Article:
Kickboxing veteran Nuon Soriya showed his superiority in the sport, beating younger Battambang southpaw Pao Puot Sunday at Phnom Penh’s TV5 stadium
Nuon Soriya (right) unleashes a flurry of punches against his tiring opponent Pao Puot in the fifth round of their fight at TV5 stadium Sunday.
Nuon Soriya weathered an early onslaught and dominated the later rounds with better hands and defense to beat Pao Puot on points Sunday at TV5.
Pao Puot had not seen the inside of a ring since early 2008 and knew the absence would likely hinder him.
"I have not fought in nearly a year," he said before the fight. "It's hard to say how things will go. I don't know."
Undeterred, the 23-year-old from Battambang's Ponleou Samaki boxing club, climbed into the ring hoping for an upset, knowing that one good elbow was all he needed.
Despite the layoff, Pao Puot looked sharp in the early rounds and displayed the same strength and flair that marked his earlier career. Only his stamina was missing.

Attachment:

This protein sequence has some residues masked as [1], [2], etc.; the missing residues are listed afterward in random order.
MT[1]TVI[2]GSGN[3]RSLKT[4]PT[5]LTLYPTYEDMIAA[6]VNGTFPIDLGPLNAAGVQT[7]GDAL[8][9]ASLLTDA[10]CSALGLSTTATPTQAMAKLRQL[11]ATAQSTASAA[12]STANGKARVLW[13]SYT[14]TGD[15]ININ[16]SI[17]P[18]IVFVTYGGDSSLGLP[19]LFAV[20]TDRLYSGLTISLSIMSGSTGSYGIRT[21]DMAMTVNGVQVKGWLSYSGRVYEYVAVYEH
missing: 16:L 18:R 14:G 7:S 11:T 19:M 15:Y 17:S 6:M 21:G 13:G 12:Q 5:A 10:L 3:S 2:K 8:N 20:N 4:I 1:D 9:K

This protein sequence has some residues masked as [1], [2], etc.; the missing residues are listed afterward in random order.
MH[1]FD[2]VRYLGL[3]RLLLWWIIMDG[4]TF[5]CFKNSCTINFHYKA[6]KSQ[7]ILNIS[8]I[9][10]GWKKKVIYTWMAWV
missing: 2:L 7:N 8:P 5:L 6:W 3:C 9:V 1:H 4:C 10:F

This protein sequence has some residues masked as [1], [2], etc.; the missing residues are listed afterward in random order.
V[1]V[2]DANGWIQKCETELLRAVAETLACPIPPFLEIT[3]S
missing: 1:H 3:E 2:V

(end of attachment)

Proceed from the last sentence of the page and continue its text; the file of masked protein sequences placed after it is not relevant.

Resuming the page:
At his best in the second round, he stalked Nuon Soriya around the ring, moving forward with combinations, landing hard kicks and looking for the one good knockout strike from his elbow.
In the opening minute, the two stood at center ring and traded shots. Pao Puot got the better of the exchange, ending the flurry with a leg sweep that sent Nuon Soriya crashing to the canvas.
Seconds later, Nuon Soriya blocked a spinning back elbow from Pao Puot, who followed with a flying knee and ended the round with two unanswered left-right-kick combinations to the 29-year-old former champion.
Sensing a weakened fighter, the crowd screamed for more, and for a brief moment the possibility of upset hung in the smoky arena air. But one strong round was all the Battambang southpaw could muster.
The third round opened with Nuon Soriya standing his ground at center ring and countering straight lefts with hard kicks to the body. He landed a flying knee of his own, doubled up his kicks and banged away at the body of a tiring Pao Puot.
In the fourth, Nuon Soriya connected with a straight right hand that snapped Pao Puot's head back so far he was staring into the arena lights. A round later, Nuon Soriya had total control of a clearly exhausted opponent. He scored with tripled jabs, faked, and landed punches at will.
The crowd not so much cheered as chuckled.
"I've fought him two or three times before," said Nuon Soriya of the Ministry of Interior Boxing Club. "He's never beaten me."
Sunday would be no different.
As with previous fights, Pao Puot vowed to return.
"You'll see me again," promised Pao Puot. "I'll be back."